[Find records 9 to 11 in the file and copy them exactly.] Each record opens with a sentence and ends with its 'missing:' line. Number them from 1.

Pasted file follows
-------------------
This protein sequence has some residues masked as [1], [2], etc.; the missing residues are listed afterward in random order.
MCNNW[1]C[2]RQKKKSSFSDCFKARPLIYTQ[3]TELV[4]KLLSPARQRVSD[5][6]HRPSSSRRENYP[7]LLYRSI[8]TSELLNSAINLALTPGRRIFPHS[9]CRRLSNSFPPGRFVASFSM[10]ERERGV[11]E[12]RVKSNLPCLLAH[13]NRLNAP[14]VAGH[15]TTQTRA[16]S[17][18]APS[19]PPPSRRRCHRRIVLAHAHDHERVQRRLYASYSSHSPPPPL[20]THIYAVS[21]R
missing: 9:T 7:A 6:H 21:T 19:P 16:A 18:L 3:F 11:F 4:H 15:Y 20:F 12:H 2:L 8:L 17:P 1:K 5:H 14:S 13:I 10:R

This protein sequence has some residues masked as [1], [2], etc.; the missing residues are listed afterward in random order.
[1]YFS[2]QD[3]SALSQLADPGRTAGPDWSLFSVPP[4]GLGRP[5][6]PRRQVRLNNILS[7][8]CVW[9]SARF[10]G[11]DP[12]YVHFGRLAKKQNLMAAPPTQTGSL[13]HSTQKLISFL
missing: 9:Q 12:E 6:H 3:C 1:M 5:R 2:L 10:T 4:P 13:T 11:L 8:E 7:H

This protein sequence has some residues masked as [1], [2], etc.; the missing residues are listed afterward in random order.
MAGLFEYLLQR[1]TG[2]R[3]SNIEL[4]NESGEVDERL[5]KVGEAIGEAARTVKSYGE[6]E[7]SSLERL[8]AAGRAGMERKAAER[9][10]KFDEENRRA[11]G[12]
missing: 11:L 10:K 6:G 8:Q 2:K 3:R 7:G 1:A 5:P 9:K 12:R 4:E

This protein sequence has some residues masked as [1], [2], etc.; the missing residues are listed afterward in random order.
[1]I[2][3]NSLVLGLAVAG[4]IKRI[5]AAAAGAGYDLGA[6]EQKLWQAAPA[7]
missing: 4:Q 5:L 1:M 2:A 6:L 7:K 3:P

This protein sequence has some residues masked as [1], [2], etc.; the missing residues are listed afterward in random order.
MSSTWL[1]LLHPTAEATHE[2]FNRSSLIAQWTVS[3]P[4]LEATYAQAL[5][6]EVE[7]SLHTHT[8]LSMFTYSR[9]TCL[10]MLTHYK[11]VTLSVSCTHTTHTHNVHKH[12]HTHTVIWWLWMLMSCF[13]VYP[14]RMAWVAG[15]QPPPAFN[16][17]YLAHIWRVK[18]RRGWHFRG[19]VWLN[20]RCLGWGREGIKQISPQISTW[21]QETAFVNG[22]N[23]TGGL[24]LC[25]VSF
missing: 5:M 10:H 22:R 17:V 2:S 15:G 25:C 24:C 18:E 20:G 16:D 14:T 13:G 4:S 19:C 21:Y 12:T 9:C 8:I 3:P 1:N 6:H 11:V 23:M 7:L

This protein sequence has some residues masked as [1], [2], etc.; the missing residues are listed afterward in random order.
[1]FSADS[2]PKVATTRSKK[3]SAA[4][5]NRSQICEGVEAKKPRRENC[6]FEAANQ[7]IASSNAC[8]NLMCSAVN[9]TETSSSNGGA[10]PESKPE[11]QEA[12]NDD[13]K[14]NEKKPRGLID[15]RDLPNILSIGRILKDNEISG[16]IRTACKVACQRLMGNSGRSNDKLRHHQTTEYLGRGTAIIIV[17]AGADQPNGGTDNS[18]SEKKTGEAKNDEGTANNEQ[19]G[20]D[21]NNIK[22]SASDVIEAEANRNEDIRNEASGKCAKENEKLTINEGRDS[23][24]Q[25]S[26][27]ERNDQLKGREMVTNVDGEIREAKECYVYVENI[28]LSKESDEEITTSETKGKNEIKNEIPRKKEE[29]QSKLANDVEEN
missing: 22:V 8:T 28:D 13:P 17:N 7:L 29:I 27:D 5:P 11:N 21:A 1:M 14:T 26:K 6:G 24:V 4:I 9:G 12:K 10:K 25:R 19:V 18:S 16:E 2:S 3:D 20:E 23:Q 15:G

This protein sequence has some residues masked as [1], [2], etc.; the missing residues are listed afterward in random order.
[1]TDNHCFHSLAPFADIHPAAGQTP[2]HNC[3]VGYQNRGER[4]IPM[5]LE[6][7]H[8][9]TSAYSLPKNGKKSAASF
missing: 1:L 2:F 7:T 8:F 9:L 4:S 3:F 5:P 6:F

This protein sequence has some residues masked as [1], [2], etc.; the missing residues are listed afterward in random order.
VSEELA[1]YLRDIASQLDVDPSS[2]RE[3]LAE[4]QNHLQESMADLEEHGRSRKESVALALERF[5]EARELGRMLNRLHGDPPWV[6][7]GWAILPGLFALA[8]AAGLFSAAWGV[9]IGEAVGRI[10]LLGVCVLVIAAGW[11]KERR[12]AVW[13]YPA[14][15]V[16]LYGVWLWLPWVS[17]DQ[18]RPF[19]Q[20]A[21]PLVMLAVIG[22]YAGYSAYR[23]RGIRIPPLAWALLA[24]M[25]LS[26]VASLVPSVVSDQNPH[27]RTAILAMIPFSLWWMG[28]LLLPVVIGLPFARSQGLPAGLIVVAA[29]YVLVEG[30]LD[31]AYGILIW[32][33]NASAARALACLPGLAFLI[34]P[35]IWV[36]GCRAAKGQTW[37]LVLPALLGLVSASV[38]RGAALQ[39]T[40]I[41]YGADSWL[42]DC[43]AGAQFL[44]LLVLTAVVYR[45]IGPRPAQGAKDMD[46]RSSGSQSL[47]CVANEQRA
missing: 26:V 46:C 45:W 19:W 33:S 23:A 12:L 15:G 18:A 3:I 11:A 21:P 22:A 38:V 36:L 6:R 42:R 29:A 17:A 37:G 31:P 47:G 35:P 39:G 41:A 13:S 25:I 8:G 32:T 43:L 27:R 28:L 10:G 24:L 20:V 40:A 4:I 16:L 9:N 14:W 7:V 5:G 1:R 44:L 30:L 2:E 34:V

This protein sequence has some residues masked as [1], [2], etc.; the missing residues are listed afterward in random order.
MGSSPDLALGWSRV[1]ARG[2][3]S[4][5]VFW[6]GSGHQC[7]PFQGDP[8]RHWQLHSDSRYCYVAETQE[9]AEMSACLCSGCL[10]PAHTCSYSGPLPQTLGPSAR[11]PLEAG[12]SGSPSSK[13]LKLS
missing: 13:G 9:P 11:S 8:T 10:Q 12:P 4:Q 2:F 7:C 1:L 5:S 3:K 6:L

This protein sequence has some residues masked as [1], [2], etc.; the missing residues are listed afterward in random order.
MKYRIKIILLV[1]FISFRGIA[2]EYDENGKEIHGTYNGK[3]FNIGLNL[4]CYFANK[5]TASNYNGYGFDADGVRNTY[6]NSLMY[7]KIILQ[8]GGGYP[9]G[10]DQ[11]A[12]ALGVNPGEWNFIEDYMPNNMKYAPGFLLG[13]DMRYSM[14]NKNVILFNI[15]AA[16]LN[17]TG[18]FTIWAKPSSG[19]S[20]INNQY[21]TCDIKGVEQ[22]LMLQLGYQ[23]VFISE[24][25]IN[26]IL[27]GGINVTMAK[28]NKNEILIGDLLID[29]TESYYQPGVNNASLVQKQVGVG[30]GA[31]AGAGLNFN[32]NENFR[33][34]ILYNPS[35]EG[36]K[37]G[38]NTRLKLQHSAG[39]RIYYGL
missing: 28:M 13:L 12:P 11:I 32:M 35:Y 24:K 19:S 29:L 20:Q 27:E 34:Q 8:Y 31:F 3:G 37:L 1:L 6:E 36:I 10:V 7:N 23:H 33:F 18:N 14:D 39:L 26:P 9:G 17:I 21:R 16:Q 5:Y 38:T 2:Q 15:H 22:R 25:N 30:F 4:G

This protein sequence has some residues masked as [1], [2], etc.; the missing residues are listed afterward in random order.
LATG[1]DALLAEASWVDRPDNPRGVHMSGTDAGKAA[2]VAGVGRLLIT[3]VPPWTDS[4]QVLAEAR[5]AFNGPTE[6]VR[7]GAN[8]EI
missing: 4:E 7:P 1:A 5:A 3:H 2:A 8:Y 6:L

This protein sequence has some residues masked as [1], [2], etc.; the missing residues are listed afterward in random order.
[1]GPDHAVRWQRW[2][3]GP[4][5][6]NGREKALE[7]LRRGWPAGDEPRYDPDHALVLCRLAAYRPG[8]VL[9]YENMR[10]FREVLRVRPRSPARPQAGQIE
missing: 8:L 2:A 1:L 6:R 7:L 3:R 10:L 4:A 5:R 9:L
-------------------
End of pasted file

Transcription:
This protein sequence has some residues masked as [1], [2], etc.; the missing residues are listed afterward in random order.
MGSSPDLALGWSRV[1]ARG[2][3]S[4][5]VFW[6]GSGHQC[7]PFQGDP[8]RHWQLHSDSRYCYVAETQE[9]AEMSACLCSGCL[10]PAHTCSYSGPLPQTLGPSAR[11]PLEAG[12]SGSPSSK[13]LKLS
missing: 13:G 9:P 11:S 8:T 10:Q 12:P 4:Q 2:F 7:C 1:L 5:S 3:K 6:L

This protein sequence has some residues masked as [1], [2], etc.; the missing residues are listed afterward in random order.
MKYRIKIILLV[1]FISFRGIA[2]EYDENGKEIHGTYNGK[3]FNIGLNL[4]CYFANK[5]TASNYNGYGFDADGVRNTY[6]NSLMY[7]KIILQ[8]GGGYP[9]G[10]DQ[11]A[12]ALGVNPGEWNFIEDYMPNNMKYAPGFLLG[13]DMRYSM[14]NKNVILFNI[15]AA[16]LN[17]TG[18]FTIWAKPSSG[19]S[20]INNQY[21]TCDIKGVEQ[22]LMLQLGYQ[23]VFISE[24][25]IN[26]IL[27]GGINVTMAK[28]NKNEILIGDLLID[29]TESYYQPGVNNASLVQKQVGVG[30]GA[31]AGAGLNFN[32]NENFR[33][34]ILYNPS[35]EG[36]K[37]G[38]NTRLKLQHSAG[39]RIYYGL
missing: 28:M 13:L 12:P 11:I 32:M 35:Y 24:K 19:S 29:L 20:Q 27:E 34:Q 8:Y 31:F 3:G 37:L 1:L 6:E 36:I 10:V 7:N 23:H 33:F 18:N 14:D 39:L 26:P 9:G 17:I 21:R 16:Q 5:Y 38:T 2:Q 15:H 22:R 25:N 30:F 4:G

This protein sequence has some residues masked as [1], [2], etc.; the missing residues are listed afterward in random order.
LATG[1]DALLAEASWVDRPDNPRGVHMSGTDAGKAA[2]VAGVGRLLIT[3]VPPWTDS[4]QVLAEAR[5]AFNGPTE[6]VR[7]GAN[8]EI
missing: 4:E 7:P 1:A 5:A 3:H 2:A 8:Y 6:L